With all of the negative news making its daily rounds within the media circles, it is a welcomed relief to read some positive stories taking place. In light of the recent allegations of fraud within a banking institution and the air of tension gripping the nation, reading a story that restores your faith in our ability to reach beyond ourselves and accomplish good should become a daily ritual for every citizen at the moment. Though those types of stories are far and few between highlighting the importance of the latest piece about the charitable non-profit, the Ubuntu Fund, published by the Financial Times.
The excellent writing staff at the Financial Times were able to catch up with the founder of the non-profit to discuss how the non-profit is not only making an impact on the world at large but also within the world of charitable organizations.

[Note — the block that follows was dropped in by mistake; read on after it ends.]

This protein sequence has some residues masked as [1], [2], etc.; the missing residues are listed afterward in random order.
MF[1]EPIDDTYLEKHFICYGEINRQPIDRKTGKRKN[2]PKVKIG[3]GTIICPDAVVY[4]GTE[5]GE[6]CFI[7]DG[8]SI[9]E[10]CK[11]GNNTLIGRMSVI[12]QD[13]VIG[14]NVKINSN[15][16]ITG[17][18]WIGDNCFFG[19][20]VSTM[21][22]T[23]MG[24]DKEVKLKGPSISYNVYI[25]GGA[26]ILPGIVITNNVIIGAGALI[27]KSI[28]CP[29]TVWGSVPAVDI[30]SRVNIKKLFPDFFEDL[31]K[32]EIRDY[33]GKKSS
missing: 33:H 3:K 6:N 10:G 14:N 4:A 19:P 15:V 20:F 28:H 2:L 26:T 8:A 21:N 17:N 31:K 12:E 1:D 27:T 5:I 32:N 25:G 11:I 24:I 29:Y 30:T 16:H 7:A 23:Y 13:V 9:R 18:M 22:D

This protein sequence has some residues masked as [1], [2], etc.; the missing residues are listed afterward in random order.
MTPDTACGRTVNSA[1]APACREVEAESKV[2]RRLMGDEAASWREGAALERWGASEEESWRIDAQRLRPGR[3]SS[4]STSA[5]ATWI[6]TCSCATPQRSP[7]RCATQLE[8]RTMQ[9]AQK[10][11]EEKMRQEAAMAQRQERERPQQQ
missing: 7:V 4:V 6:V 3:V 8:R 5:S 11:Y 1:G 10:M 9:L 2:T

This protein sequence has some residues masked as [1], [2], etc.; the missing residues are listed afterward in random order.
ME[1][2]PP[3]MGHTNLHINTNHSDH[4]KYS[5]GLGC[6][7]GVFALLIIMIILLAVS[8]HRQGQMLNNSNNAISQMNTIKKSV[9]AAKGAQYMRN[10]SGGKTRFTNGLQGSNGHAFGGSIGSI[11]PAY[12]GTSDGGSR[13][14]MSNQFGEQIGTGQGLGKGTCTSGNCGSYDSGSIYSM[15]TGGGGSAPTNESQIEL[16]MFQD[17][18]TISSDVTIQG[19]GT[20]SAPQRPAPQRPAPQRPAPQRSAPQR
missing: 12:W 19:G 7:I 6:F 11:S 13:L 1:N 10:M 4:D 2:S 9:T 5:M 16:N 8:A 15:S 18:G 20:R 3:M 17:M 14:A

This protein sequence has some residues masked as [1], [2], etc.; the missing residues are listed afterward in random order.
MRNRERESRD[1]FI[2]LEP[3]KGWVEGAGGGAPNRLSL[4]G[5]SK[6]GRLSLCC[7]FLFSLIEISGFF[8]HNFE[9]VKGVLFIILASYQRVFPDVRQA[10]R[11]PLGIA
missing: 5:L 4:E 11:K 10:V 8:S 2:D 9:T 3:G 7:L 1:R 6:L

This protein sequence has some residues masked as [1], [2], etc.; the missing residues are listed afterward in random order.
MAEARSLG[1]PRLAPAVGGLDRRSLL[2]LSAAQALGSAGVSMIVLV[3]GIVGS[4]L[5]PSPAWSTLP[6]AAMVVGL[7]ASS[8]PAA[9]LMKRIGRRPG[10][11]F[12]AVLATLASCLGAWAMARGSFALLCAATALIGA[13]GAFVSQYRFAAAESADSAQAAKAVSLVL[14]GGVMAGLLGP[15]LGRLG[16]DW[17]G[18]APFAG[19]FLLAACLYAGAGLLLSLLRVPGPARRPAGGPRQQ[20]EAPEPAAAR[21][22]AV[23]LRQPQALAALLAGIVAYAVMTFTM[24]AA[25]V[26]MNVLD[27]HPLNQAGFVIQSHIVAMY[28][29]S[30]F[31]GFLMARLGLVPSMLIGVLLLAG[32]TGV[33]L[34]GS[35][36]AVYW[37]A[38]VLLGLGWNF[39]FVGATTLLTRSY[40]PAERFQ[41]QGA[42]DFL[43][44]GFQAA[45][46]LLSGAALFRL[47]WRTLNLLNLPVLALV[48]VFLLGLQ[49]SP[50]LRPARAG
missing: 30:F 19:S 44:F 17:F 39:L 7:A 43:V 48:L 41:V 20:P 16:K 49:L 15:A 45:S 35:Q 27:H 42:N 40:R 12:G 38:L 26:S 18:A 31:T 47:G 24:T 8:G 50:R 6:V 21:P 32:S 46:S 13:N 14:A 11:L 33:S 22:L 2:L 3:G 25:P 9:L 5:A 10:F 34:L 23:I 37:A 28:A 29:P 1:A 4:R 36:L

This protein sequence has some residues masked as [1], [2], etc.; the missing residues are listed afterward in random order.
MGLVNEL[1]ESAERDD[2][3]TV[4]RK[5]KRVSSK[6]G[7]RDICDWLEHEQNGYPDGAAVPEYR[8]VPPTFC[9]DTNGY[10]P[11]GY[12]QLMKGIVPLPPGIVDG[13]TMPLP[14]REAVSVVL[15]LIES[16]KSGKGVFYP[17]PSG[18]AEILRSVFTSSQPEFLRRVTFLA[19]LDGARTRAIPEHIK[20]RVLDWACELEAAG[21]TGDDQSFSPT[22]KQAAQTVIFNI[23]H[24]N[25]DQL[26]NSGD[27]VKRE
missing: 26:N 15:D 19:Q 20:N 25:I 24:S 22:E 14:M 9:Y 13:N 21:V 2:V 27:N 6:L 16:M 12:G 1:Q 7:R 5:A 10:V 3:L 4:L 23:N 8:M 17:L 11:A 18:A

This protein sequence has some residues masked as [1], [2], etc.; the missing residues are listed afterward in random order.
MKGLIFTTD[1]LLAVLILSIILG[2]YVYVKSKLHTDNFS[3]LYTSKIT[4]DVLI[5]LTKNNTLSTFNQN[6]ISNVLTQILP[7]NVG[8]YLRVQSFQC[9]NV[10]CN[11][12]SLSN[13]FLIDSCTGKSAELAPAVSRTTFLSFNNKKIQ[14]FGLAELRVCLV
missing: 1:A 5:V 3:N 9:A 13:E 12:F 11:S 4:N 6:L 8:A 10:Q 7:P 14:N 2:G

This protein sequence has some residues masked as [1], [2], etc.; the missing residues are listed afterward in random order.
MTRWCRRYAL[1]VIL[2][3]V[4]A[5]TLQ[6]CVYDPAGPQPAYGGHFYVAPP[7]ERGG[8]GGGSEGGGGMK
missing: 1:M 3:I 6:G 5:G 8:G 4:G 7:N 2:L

The entire piece captures a portion of charitable donations that for some may come as a surprise, as the relationships between donors and the recipients of their charitable gifts come with quite a few restrictions. Often set in place to ensure the gift is used well, these restrictions have at times become an obstacle for the organizations executing the will of the donors.
This environment is nowhere to be found within the Ubuntu Fund, in no small part due to the excellence of its board members such as Andrew Rolfe. As the charitable non-profit has taken a more personal approach to its philanthropic work.
The writers at the Financial Times were able to produce a story that simultaneously was engaging and certainly eye-opening while shining a light on the good work still being accomplished across the world despite the current political and national tensions felt across the globe.